“But who may abide the day of his coming? and who shall stand when he appeareth? for he is like a refiner’s fire, and like fullers’ soap.”
Silver was extracted from ores containing lead (such as lead sulfide, or galena).
The ore was heated in a fire and the lead sifted out of the ashes.
The lead was placed in a dish known as a cupel, which was made of bone ash or clay containing calcium carbonate, and heated in a furnace to 1,600–1,800˚F (900–1,000˚C).
When the metal reached the right temperature, the refiner introduced oxygen by blowing air over it through a bellows.
Litharge, or silver dross, would form on the surface of the molten metal, and the refiner would blow or scrape it off, leaving pure silver. Litharge was also absorbed into the cupel as the lead reacted with the calcium carbonate.
A refiner would usually apply this process twice, reintroducing lead to the silver so that newly formed litharge could remove any remaining impurities.
The process was delicate, requiring just the right temperature and just the right amount of lead. The refiner would often know he had achieved pure silver by seeing its unmistakably pure glowing light.
A fuller’s job was to cleanse and whiten cloth. In Jerusalem, the cleansing process took place in a fullers’ field outside the city because of the smell. Dirt and oils were removed from the wool so that it would be pure white and ready to be dyed, if desired.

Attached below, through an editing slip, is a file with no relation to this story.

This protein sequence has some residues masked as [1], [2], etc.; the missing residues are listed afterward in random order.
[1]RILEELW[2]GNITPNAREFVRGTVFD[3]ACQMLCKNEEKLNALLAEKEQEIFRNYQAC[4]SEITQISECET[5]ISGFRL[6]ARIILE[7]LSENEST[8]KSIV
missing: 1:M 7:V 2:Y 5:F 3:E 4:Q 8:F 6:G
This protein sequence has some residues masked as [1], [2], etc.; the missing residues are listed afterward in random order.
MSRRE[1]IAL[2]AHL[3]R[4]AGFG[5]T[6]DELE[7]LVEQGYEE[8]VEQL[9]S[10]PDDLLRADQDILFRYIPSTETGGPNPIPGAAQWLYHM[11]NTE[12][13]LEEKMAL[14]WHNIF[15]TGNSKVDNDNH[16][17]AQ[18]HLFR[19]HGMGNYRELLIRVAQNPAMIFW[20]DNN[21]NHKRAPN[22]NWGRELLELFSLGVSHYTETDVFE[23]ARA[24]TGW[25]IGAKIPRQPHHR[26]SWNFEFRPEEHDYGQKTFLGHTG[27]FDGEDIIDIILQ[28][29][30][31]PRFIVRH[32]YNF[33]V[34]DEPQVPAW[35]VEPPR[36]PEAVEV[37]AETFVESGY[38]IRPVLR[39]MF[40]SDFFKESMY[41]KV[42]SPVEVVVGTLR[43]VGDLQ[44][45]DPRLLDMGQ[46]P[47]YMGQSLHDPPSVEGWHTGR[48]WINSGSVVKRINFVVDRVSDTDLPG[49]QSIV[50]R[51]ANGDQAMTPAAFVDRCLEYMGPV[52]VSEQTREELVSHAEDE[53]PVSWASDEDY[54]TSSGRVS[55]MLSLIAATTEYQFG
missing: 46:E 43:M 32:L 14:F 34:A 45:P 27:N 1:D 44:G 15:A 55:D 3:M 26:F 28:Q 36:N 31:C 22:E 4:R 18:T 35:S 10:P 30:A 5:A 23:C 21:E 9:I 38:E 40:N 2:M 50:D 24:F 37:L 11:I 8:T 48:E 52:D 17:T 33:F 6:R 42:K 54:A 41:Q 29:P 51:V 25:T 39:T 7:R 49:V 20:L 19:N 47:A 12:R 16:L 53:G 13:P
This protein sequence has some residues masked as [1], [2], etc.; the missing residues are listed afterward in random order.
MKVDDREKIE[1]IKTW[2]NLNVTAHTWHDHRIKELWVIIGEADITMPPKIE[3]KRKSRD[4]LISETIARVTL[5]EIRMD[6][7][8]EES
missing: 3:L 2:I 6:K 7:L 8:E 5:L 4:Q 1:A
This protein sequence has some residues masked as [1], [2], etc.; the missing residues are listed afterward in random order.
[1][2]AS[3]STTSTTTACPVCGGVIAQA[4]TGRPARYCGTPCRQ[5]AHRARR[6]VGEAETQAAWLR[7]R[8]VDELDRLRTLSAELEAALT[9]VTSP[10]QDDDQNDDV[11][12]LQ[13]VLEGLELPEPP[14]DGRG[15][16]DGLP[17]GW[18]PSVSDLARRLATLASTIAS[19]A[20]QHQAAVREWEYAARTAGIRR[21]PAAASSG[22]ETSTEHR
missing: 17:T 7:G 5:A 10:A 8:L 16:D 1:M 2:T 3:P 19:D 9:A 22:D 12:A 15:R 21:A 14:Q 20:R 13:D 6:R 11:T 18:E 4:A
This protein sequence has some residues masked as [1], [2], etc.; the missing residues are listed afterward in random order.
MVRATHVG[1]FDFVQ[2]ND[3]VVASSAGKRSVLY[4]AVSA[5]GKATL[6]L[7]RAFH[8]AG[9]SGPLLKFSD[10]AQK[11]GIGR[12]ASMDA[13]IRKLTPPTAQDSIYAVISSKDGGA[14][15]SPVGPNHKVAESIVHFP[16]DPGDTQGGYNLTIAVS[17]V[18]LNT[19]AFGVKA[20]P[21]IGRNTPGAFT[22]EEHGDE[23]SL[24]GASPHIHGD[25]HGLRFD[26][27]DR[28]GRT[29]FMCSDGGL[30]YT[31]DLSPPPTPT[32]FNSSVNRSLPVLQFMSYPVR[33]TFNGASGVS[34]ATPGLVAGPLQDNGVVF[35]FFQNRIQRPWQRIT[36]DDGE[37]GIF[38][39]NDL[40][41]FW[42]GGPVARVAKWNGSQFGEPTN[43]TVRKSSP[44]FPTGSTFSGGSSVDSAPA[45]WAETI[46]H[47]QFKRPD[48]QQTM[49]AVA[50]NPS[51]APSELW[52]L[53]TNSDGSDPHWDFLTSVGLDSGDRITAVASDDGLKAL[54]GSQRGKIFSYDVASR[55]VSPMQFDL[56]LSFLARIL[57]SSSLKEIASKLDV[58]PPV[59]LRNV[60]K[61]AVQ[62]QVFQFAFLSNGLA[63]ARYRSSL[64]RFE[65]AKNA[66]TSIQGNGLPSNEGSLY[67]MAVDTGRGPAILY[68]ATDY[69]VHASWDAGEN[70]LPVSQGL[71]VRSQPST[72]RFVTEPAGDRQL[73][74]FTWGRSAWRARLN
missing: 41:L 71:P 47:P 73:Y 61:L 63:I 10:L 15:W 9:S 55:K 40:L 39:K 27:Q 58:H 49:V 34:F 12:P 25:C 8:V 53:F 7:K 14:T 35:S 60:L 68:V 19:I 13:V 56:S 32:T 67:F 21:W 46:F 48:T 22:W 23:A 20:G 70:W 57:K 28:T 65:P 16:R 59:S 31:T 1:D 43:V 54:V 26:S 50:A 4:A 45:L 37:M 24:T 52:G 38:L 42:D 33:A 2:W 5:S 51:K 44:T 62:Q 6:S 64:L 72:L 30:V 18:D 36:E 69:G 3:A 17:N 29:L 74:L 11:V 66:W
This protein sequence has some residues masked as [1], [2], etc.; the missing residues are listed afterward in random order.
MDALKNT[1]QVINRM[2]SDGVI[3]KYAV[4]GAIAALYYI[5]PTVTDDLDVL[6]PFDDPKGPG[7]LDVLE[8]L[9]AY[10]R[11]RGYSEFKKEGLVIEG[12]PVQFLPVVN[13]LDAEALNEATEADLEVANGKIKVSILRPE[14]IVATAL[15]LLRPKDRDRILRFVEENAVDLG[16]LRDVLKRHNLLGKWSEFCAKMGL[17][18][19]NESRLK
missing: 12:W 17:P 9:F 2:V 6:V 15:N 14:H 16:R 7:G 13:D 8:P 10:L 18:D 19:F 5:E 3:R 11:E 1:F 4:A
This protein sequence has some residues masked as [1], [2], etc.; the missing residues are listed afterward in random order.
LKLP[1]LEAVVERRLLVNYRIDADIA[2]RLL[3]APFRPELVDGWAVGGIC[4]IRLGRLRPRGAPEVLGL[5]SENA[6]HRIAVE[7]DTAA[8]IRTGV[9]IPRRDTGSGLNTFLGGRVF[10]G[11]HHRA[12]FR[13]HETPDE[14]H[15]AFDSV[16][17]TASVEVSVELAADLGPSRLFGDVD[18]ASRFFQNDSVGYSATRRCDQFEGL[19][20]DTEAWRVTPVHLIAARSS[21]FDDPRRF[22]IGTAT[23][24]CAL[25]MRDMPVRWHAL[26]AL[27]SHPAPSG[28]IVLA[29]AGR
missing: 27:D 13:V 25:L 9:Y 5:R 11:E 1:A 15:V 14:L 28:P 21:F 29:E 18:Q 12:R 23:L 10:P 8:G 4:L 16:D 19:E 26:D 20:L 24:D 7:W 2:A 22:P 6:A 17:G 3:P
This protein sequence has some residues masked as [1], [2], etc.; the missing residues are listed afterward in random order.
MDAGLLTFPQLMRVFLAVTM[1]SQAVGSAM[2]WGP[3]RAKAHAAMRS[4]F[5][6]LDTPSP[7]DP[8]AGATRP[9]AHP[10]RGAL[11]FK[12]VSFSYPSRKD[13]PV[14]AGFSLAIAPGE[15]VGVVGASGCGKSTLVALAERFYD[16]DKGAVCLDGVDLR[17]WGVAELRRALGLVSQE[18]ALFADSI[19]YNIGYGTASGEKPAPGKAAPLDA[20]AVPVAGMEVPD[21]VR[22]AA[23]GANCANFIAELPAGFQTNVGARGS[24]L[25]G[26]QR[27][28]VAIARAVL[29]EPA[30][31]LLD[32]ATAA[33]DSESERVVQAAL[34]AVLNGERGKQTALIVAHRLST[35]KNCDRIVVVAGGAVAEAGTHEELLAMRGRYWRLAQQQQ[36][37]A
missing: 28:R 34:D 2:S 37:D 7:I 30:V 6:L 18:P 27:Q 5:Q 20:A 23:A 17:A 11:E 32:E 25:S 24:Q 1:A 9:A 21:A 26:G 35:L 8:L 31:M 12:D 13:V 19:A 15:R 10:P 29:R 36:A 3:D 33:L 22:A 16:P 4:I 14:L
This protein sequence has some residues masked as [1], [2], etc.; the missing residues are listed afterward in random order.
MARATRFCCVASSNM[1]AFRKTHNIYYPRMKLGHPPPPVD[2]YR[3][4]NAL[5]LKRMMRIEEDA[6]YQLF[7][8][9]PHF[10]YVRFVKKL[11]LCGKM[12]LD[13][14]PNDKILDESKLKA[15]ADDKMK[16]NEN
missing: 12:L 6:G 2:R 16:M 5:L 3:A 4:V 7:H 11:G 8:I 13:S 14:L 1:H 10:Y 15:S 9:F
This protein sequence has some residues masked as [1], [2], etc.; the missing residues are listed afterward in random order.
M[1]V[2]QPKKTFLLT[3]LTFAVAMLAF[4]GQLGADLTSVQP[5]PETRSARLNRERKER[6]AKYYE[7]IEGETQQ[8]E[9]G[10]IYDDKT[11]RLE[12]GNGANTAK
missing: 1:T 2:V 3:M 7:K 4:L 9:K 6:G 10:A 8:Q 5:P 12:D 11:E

Soap contained alkaline substances such as sodium carbonate or potassium carbonate (the word alkali comes from kali, the Arabic word for the saltwort or glasswort plant, whose ashes were used for soap). These chemicals remove oil (and the dirt that clings to it) by combining with the oil molecules to make them water soluble. For many centuries, the process for making soap was a closely guarded secret among select Jewish families.
With the cloth soaking in soap and water, the fullers beat or stamped it to remove the impurities (the Hebrew word for fuller comes from a root meaning “to tread”).
The Lord purifies us. Like clean, white cloth or brightly shining silver, the end product of our purification is something beautiful and valuable—a soul perfected in virtue and holiness. We can attain this state only with the Lord’s help and in His way.
The purification process can be harsh and difficult. The trials of this life are not only unavoidable but also necessary. We must be “willing to submit to all things which the Lord seeth fit to inflict upon [us]” (Mosiah 3:19) so that we can become like Him.
The Lord is with us through our trials. The refiner of silver and the fuller of cloth could not set their processes in motion, walk away, and return later when it was finished. They had to be there at every stage and see it through to the end. Likewise, the Lord is not distant from us in our trials but is intimately engaged in our lives.